ROB: We strongly feel that we could be in for a further period of weakness in the US Dollar. We still favor the Swiss Franc as our safe haven currency and are giving commodity currencies a closer look, especially the Australian Dollar and the Canadian Dollar.

Some of the defensive stocks in the Swiss market still offer a very strong dividend yield of well over 3%. Europe currently looks economically more promising than it did 12 months ago. The Euro was the big surprise of the year, with gains of more than 16% versus the US Dollar since the beginning of 2017. It might have gone unnoticed, but the Swiss Franc gained nearly 50% since the year 2000 versus the US Dollar.

DENNIS: The two most common questions I hear are, “Is it legal to have money in a foreign bank?” -and- “How do I know it is safe?

Rob, the IRS has done a great job of intimidating taxpayers. How do you address their concerns?

ROB: It’s legal for Americans to open a foreign bank account in many jurisdictions, Switzerland is just one of them. Investors can legally open a personal account; trust account or an IRA account offshore.

You now have the possibility to invest in any given currency or any given stock market worldwide – be that Europe, Asia or any other country where there is a stock market.

DENNIS: If investors are looking at offshore money management firms, what should they look for?

ROB: The three major factors I would require would be experience, safety, and compliance.

In Switzerland about 5.6% of the population work in the banking sector, representing 5.12% of our country’s GDP. The long history of Swiss banking has given rise to a class of professional bankers, who, upon completion of university, undergo training in foreign exchange, portfolio management, securities trading and many other disciplines. Worldwide banking is part of the culture and has been for centuries.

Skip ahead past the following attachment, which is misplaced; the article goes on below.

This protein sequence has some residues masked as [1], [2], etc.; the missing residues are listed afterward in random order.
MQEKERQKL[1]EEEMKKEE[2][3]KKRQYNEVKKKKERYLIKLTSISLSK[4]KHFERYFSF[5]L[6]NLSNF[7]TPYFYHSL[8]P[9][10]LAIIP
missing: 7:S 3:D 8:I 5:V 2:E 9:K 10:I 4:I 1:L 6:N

Switzerland’s political neutrality continues to the present day. Switzerland has repeatedly rejected membership in the European Union due to concerns that doing so would compromise its neutral status and force it to take sides in international disputes. You want the country you invest in to be as safe as possible.

American investors should require the bank or investment advisor they choose is registered with the SEC in the USA.

A few years back your government instituted some very stringent requirements for offshore banks handling US clients. Many banks and advisors did not want to go through the rigorous steps to garner the appropriate certifications. Some just dumped their US clients. Our firm did the opposite and complied with the US laws in order to better serve our clients.

DENNIS: What advice do you give smaller investors who believe they should diversify out of dollars but don’t feel they have enough to send it offshore?

ROB: I would recommend they don’t assume anything and talk with an offshore specialist. Many firms today are working on programs specifically tailored for smaller investors.

I know your readers have heard of EverBank, which allows investors to buy foreign currency in the US. It helps protect against inflation, some of their investments are FDIC insured, however, all your money is still in the US.

You recently mentioned an online broker that is offering a global trading account. Smaller investors should investigate those options; however, I would be very concerned about their experience.

Diversify your wealth in foreign currencies and locations as best you can. The world is much too volatile to have all your eggs in one basket.

DENNIS: One final question. In your monthly newsletter, you got my attention when you said, “With the current geopolitical tensions worldwide you should hold a certain portion of your total wealth in Gold. This should not be viewed as a trading opportunity, it should be there to stay.”

Can you elaborate on your comments for our readers?

ROB: We believe that up to 15% of your total wealth should be held in Gold Bullion/coins as a nest egg for difficult times.